I conducted a survey, in which I sent out questions to all seniors to see how many tests and other College Board services they took advantage of from January 2018 to November 2018. On average, of the 30 seniors who responded, they took two SAT tests, one Subject test, two AP tests, and sent two Score-Sends and two CSS Financial Aid profiles to the colleges of their choice.

In just under a year, the average Southern Lehigh High School senior paid $429 to the College Board. Unfortunately, this does not include the price of transportation costs, study books, and test preparation courses all associated with the SAT.

Only 15 percent of SLHS seniors surveyed view the College Board positively, while 60.7 percent had a negative view. The remaining 14.3 percent reported their view as “other.”

“[Unless you pay,] the College Board won’t even let you have access to which questions you got wrong,” junior Jessica Beltz said, “I want to know how to do better, but I don’t want to have to pay the extra money.”

Test preparation courses create another uneven playing field. Though there are free options, such as Khan Academy and YouTube videos, in-person tutoring is often an effective investment for students and their families. Prices from private companies vary dramatically, but the College Board offers their own SAT book for around 20 dollars and an online prep-course for 70 dollars. That’s more money going to the same people.

The AP Tests assess students on courses taught by high school teachers, and therefore provide a higher level of fairness than the different preparation options for the SAT Tests. All students sit in a classroom for approximately the same amount of time with a real teacher. Even though this method benefits all students, money is still a factor, because the College Board sells AP Test prep books.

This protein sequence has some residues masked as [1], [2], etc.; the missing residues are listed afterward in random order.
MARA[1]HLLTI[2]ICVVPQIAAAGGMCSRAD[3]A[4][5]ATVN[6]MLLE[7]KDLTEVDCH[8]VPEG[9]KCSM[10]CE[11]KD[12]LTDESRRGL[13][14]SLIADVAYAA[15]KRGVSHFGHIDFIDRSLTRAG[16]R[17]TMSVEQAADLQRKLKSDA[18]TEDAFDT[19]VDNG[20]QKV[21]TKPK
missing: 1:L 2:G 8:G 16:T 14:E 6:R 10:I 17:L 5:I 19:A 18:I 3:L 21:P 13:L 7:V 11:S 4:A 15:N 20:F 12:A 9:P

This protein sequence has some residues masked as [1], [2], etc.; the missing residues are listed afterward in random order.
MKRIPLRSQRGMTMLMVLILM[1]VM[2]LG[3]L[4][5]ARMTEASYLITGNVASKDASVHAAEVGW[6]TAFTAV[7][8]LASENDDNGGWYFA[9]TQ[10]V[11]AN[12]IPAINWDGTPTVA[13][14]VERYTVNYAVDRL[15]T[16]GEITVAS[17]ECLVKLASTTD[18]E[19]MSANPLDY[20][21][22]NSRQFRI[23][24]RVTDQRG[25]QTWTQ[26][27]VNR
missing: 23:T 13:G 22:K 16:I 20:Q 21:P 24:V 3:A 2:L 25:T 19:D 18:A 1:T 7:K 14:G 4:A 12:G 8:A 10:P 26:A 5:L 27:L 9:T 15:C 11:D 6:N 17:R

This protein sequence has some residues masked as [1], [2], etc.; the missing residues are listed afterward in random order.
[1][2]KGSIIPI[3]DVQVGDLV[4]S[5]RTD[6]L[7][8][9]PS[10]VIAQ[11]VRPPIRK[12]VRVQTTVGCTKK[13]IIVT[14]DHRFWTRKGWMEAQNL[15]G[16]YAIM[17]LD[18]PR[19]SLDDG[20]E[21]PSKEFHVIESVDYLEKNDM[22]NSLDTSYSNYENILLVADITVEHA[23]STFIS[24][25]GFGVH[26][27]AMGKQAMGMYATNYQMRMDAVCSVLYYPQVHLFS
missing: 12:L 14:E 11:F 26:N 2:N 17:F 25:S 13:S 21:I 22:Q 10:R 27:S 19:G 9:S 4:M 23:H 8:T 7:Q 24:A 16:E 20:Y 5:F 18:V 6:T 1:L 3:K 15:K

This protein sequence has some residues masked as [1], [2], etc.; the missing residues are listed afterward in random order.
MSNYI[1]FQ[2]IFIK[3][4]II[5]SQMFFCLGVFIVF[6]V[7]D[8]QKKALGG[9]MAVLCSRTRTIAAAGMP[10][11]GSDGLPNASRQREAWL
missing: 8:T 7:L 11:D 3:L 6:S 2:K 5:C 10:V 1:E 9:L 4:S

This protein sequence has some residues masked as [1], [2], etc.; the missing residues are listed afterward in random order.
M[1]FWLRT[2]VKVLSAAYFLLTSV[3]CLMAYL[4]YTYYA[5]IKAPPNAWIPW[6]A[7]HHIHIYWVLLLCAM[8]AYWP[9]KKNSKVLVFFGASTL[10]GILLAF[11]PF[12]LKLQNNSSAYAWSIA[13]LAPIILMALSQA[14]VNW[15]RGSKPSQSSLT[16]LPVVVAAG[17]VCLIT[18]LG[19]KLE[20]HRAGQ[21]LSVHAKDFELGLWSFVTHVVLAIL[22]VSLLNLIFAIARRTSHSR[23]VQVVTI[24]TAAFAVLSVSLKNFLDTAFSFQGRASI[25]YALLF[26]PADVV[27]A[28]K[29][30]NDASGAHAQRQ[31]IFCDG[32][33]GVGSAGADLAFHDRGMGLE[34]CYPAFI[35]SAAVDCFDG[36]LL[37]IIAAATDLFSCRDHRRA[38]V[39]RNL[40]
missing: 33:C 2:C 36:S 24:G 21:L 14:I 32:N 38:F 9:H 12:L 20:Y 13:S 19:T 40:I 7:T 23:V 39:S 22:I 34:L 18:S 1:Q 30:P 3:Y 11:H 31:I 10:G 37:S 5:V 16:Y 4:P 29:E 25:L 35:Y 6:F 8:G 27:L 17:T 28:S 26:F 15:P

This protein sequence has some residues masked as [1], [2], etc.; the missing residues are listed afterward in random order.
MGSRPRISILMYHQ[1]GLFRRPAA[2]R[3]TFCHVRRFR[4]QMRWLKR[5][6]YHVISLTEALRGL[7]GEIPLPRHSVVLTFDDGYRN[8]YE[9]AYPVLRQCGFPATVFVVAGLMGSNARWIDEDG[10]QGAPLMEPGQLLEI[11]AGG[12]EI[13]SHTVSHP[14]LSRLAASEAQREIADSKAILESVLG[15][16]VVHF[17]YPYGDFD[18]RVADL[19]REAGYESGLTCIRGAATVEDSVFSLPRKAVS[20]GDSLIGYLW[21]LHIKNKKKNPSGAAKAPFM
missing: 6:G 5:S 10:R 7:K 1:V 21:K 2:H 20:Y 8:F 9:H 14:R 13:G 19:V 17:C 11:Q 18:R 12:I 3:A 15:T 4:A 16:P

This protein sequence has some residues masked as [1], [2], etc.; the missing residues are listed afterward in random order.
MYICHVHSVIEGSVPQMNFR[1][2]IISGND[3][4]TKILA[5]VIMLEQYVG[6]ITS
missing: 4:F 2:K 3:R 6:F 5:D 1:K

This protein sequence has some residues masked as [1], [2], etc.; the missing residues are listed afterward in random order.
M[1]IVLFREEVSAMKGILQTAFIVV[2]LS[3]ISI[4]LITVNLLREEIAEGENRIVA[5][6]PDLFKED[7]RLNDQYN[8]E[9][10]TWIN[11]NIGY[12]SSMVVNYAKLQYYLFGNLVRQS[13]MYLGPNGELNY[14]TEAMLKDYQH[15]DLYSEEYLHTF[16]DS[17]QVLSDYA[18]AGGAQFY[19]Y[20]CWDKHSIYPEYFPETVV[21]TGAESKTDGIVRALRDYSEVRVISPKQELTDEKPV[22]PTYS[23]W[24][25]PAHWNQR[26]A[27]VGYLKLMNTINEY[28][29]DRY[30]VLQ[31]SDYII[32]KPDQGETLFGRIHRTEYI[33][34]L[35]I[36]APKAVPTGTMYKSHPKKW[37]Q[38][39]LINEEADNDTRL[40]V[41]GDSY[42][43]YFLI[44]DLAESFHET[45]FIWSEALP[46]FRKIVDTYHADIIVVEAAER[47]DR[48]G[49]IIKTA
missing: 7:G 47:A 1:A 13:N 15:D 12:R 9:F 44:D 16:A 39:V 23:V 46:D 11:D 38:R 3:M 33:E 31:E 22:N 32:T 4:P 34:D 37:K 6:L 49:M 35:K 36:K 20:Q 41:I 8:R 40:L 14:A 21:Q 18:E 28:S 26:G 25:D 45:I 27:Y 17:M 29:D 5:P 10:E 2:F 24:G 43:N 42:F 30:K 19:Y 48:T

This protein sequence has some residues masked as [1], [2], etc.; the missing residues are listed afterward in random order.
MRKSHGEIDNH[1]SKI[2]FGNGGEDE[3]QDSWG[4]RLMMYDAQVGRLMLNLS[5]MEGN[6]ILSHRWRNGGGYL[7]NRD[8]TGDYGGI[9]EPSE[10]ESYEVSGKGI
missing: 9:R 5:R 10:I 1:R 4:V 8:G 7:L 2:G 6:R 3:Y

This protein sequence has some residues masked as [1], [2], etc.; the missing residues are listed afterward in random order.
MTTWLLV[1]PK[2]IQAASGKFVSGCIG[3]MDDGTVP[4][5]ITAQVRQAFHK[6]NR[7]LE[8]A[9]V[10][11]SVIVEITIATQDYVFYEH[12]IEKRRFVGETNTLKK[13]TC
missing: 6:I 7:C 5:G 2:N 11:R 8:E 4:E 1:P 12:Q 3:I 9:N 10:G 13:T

“I would say that AP Biology has changed. [The College Board] made a move away from factual information and have gone for a more thematic approach, which benefits students,” AP science teacher Mr. Edward Sinkler said. “Personally from teaching AP Biology here [at Southern Lehigh], I don’t get enough time. There’s not enough class time [to prepare for the test]. It’s hard specifically for the sciences.”

In order to lessen the overpowering control that the College Board has, American institutions of higher education should encourage and accept both the SAT and ACT. The ACT is the only competitor to the SAT. In the past, the SAT has been taken by more students on the East and West Coasts; the ACT holds reign of the Midwest and South. Encouraging competition between these two organizations will better the quality and management of both tests.

“The College Board is a monopoly because they don’t compete against other [testing services] at all,” senior Ryan Sheats said. “All the students are negatively affected, because there isn’t a free market. The College Board has both AP Tests and [SAT] Subject Tests, but they are the same thing.”

Unfortunately for students, there are no other competitors for the SAT Subject, AP, and PSAT Tests. Only time will tell when a smaller company will challenge the monopoly of the College Board in these fields.